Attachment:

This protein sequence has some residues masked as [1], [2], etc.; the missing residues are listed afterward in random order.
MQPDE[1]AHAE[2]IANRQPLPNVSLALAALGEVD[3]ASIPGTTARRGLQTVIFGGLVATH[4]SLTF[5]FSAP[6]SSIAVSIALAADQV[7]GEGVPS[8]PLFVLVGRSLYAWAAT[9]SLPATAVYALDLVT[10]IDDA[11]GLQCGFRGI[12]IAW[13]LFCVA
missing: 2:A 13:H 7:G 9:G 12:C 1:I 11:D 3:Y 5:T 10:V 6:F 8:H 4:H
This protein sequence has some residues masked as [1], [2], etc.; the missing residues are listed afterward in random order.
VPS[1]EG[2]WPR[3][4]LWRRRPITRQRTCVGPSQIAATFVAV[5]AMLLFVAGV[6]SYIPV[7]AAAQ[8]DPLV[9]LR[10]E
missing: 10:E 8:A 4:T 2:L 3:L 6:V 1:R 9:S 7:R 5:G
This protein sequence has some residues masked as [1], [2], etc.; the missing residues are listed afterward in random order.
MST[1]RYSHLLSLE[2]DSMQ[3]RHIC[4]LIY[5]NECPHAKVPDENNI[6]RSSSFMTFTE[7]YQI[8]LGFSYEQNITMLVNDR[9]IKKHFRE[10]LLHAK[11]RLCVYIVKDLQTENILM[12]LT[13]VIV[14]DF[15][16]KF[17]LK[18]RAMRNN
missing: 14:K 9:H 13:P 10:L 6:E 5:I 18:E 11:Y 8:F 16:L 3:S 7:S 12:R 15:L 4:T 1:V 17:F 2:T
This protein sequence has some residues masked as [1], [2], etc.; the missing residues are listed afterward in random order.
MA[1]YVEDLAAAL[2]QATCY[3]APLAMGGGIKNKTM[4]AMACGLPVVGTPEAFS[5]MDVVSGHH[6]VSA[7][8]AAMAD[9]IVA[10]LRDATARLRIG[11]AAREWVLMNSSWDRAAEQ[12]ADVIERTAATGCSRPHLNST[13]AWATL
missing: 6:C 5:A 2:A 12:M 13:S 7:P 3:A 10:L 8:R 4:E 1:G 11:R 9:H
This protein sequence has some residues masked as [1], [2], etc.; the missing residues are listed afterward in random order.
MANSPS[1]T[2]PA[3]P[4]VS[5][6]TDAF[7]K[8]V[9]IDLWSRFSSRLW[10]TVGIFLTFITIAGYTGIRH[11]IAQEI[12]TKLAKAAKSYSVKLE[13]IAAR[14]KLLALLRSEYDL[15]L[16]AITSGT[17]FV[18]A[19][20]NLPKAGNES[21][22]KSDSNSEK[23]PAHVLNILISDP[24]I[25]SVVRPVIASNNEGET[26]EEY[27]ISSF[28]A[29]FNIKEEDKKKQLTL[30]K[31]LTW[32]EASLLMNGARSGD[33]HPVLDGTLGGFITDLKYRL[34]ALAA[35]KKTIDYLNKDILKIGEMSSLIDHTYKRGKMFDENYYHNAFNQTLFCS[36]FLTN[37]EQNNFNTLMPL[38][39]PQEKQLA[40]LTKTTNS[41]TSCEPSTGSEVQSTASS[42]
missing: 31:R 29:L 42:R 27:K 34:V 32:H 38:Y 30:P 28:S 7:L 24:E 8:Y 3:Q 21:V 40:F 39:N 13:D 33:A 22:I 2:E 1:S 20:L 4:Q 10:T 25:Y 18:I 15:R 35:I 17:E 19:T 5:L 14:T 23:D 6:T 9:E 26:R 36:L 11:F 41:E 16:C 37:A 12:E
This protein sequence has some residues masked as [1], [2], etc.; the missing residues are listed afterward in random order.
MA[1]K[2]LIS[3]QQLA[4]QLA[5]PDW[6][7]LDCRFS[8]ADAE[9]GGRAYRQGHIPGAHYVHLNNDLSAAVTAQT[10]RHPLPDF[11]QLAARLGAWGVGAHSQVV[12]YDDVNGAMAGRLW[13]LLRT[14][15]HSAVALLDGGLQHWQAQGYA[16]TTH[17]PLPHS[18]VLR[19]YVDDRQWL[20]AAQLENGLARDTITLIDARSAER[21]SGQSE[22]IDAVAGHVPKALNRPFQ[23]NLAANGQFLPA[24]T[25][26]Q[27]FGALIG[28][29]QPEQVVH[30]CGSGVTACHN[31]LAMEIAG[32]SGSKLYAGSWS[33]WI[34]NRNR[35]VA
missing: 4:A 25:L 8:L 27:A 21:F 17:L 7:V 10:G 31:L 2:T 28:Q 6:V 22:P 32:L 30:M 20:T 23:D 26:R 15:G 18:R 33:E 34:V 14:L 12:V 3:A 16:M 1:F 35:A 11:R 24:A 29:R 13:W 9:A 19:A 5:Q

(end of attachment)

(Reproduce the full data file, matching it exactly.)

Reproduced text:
This protein sequence has some residues masked as [1], [2], etc.; the missing residues are listed afterward in random order.
MQPDE[1]AHAE[2]IANRQPLPNVSLALAALGEVD[3]ASIPGTTARRGLQTVIFGGLVATH[4]SLTF[5]FSAP[6]SSIAVSIALAADQV[7]GEGVPS[8]PLFVLVGRSLYAWAAT[9]SLPATAVYALDLVT[10]IDDA[11]GLQCGFRGI[12]IAW[13]LFCVA
missing: 2:A 13:H 7:G 9:G 12:C 1:I 11:D 3:Y 5:T 10:V 6:F 8:H 4:H
This protein sequence has some residues masked as [1], [2], etc.; the missing residues are listed afterward in random order.
VPS[1]EG[2]WPR[3][4]LWRRRPITRQRTCVGPSQIAATFVAV[5]AMLLFVAGV[6]SYIPV[7]AAAQ[8]DPLV[9]LR[10]E
missing: 10:E 8:A 4:T 2:L 3:L 6:V 1:R 9:S 7:R 5:G
This protein sequence has some residues masked as [1], [2], etc.; the missing residues are listed afterward in random order.
MST[1]RYSHLLSLE[2]DSMQ[3]RHIC[4]LIY[5]NECPHAKVPDENNI[6]RSSSFMTFTE[7]YQI[8]LGFSYEQNITMLVNDR[9]IKKHFRE[10]LLHAK[11]RLCVYIVKDLQTENILM[12]LT[13]VIV[14]DF[15][16]KF[17]LK[18]RAMRNN
missing: 14:K 9:H 13:P 10:L 6:E 5:I 18:E 11:Y 8:F 16:L 3:S 7:S 12:R 15:L 4:T 1:V 17:F 2:T
This protein sequence has some residues masked as [1], [2], etc.; the missing residues are listed afterward in random order.
MA[1]YVEDLAAAL[2]QATCY[3]APLAMGGGIKNKTM[4]AMACGLPVVGTPEAFS[5]MDVVSGHH[6]VSA[7][8]AAMAD[9]IVA[10]LRDATARLRIG[11]AAREWVLMNSSWDRAAEQ[12]ADVIERTAATGCSRPHLNST[13]AWATL
missing: 6:C 5:A 2:A 12:M 13:S 7:P 3:A 10:L 8:R 4:E 1:G 11:R 9:H
This protein sequence has some residues masked as [1], [2], etc.; the missing residues are listed afterward in random order.
MANSPS[1]T[2]PA[3]P[4]VS[5][6]TDAF[7]K[8]V[9]IDLWSRFSSRLW[10]TVGIFLTFITIAGYTGIRH[11]IAQEI[12]TKLAKAAKSYSVKLE[13]IAAR[14]KLLALLRSEYDL[15]L[16]AITSGT[17]FV[18]A[19][20]NLPKAGNES[21][22]KSDSNSEK[23]PAHVLNILISDP[24]I[25]SVVRPVIASNNEGET[26]EEY[27]ISSF[28]A[29]FNIKEEDKKKQLTL[30]K[31]LTW[32]EASLLMNGARSGD[33]HPVLDGTLGGFITDLKYRL[34]ALAA[35]KKTIDYLNKDILKIGEMSSLIDHTYKRGKMFDENYYHNAFNQTLFCS[36]FLTN[37]EQNNFNTLMPL[38][39]PQEKQLA[40]LTKTTNS[41]TSCEPSTGSEVQSTASS[42]
missing: 31:R 29:L 42:R 27:K 34:V 32:H 38:Y 30:P 28:S 7:L 24:E 8:Y 3:Q 21:V 40:F 39:N 13:D 33:A 22:I 2:E 1:S 20:L 4:Q 10:T 25:Y 18:I 15:R 35:I 17:E 19:T 5:L 14:T 23:D 6:T 9:E 26:R 36:L 11:F 41:E 16:C 37:A 12:E
This protein sequence has some residues masked as [1], [2], etc.; the missing residues are listed afterward in random order.
MA[1]K[2]LIS[3]QQLA[4]QLA[5]PDW[6][7]LDCRFS[8]ADAE[9]GGRAYRQGHIPGAHYVHLNNDLSAAVTAQT[10]RHPLPDF[11]QLAARLGAWGVGAHSQVV[12]YDDVNGAMAGRLW[13]LLRT[14][15]HSAVALLDGGLQHWQAQGYA[16]TTH[17]PLPHS[18]VLR[19]YVDDRQWL[20]AAQLENGLARDTITLIDARSAER[21]SGQSE[22]IDAVAGHVPKALNRPFQ[23]NLAANGQFLPA[24]T[25][26]Q[27]FGALIG[28][29]QPEQVVH[30]CGSGVTACHN[31]LAMEIAG[32]SGSKLYAGSWS[33]WI[34]NRNR[35]VA
missing: 4:A 25:L 8:L 27:A 21:F 17:L 7:V 10:G 31:L 2:T 28:Q 6:V 22:P 32:L 30:M 20:T 23:D 26:R 15:G 18:R 33:E 34:V 14:L 12:V 3:A 16:M 1:F 35:A 11:R 24:A 29:R 13:W 9:A 19:A 5:Q